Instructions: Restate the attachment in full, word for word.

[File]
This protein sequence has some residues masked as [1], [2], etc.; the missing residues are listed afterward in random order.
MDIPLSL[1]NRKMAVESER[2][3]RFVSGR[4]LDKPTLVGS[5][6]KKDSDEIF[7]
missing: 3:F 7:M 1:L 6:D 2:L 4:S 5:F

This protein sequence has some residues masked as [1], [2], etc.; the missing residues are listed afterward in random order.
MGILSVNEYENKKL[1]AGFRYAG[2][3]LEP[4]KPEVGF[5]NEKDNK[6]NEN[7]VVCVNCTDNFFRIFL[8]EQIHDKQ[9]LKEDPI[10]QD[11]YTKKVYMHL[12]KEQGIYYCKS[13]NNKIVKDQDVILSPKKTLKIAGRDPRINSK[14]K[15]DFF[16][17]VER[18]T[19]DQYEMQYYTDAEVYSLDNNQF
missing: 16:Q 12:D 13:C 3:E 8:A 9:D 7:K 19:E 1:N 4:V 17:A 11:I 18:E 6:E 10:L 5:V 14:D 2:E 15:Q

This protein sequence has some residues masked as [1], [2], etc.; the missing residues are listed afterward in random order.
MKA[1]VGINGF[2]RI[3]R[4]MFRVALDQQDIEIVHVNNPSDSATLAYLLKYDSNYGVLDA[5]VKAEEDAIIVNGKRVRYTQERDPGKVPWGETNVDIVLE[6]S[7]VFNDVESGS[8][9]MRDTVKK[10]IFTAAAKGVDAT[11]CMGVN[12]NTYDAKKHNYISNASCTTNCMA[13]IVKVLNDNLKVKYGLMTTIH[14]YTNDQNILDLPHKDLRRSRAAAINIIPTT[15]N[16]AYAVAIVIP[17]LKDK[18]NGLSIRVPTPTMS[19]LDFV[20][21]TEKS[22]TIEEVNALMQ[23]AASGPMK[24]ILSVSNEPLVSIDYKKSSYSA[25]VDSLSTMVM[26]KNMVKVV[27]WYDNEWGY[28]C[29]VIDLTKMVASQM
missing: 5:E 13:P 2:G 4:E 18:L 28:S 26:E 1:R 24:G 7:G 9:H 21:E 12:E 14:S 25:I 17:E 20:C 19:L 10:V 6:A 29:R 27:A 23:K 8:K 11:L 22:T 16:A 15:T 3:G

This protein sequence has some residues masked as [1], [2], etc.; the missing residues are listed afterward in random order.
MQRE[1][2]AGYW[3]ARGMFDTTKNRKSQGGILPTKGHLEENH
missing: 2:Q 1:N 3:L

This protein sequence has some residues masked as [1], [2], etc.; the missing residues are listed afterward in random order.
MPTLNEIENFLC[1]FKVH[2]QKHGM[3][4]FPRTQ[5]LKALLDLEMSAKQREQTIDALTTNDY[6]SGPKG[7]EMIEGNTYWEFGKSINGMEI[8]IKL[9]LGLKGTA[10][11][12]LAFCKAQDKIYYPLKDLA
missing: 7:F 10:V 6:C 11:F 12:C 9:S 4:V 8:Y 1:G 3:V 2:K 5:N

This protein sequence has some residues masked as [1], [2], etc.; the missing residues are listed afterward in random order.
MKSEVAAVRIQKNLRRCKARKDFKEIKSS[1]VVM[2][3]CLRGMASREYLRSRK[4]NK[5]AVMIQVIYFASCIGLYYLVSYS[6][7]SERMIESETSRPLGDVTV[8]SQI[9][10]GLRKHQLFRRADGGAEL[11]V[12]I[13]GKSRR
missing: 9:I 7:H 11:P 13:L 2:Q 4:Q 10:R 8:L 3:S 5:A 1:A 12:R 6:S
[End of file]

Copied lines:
This protein sequence has some residues masked as [1], [2], etc.; the missing residues are listed afterward in random order.
MDIPLSL[1]NRKMAVESER[2][3]RFVSGR[4]LDKPTLVGS[5][6]KKDSDEIF[7]
missing: 3:F 7:M 1:L 6:D 2:L 4:S 5:F

This protein sequence has some residues masked as [1], [2], etc.; the missing residues are listed afterward in random order.
MGILSVNEYENKKL[1]AGFRYAG[2][3]LEP[4]KPEVGF[5]NEKDNK[6]NEN[7]VVCVNCTDNFFRIFL[8]EQIHDKQ[9]LKEDPI[10]QD[11]YTKKVYMHL[12]KEQGIYYCKS[13]NNKIVKDQDVILSPKKTLKIAGRDPRINSK[14]K[15]DFF[16][17]VER[18]T[19]DQYEMQYYTDAEVYSLDNNQF
missing: 16:Q 12:D 13:C 3:E 8:A 9:D 7:K 19:E 1:N 4:V 17:A 11:I 18:E 6:E 10:L 5:V 14:D 2:E 15:Q

This protein sequence has some residues masked as [1], [2], etc.; the missing residues are listed afterward in random order.
MKA[1]VGINGF[2]RI[3]R[4]MFRVALDQQDIEIVHVNNPSDSATLAYLLKYDSNYGVLDA[5]VKAEEDAIIVNGKRVRYTQERDPGKVPWGETNVDIVLE[6]S[7]VFNDVESGS[8][9]MRDTVKK[10]IFTAAAKGVDAT[11]CMGVN[12]NTYDAKKHNYISNASCTTNCMA[13]IVKVLNDNLKVKYGLMTTIH[14]YTNDQNILDLPHKDLRRSRAAAINIIPTT[15]N[16]AYAVAIVIP[17]LKDK[18]NGLSIRVPTPTMS[19]LDFV[20][21]TEKS[22]TIEEVNALMQ[23]AASGPMK[24]ILSVSNEPLVSIDYKKSSYSA[25]VDSLSTMVM[26]KNMVKVV[27]WYDNEWGY[28]C[29]VIDLTKMVASQM
missing: 5:E 13:P 2:G 4:E 18:L 28:S 26:E 1:R 24:G 7:G 9:H 21:E 12:E 14:S 25:I 17:E 20:C 19:L 10:V 6:A 29:R 27:A 23:K 8:K 11:L 22:T 16:A 15:T 3:G

This protein sequence has some residues masked as [1], [2], etc.; the missing residues are listed afterward in random order.
MQRE[1][2]AGYW[3]ARGMFDTTKNRKSQGGILPTKGHLEENH
missing: 2:Q 1:N 3:L

This protein sequence has some residues masked as [1], [2], etc.; the missing residues are listed afterward in random order.
MPTLNEIENFLC[1]FKVH[2]QKHGM[3][4]FPRTQ[5]LKALLDLEMSAKQREQTIDALTTNDY[6]SGPKG[7]EMIEGNTYWEFGKSINGMEI[8]IKL[9]LGLKGTA[10][11][12]LAFCKAQDKIYYPLKDLA
missing: 7:F 10:V 6:C 11:F 12:C 9:S 4:V 8:Y 1:G 3:V 2:K 5:N

This protein sequence has some residues masked as [1], [2], etc.; the missing residues are listed afterward in random order.
MKSEVAAVRIQKNLRRCKARKDFKEIKSS[1]VVM[2][3]CLRGMASREYLRSRK[4]NK[5]AVMIQVIYFASCIGLYYLVSYS[6][7]SERMIESETSRPLGDVTV[8]SQI[9][10]GLRKHQLFRRADGGAEL[11]V[12]I[13]GKSRR
missing: 9:I 7:H 11:P 13:L 2:Q 4:Q 10:R 8:L 3:S 5:A 1:A 12:R 6:S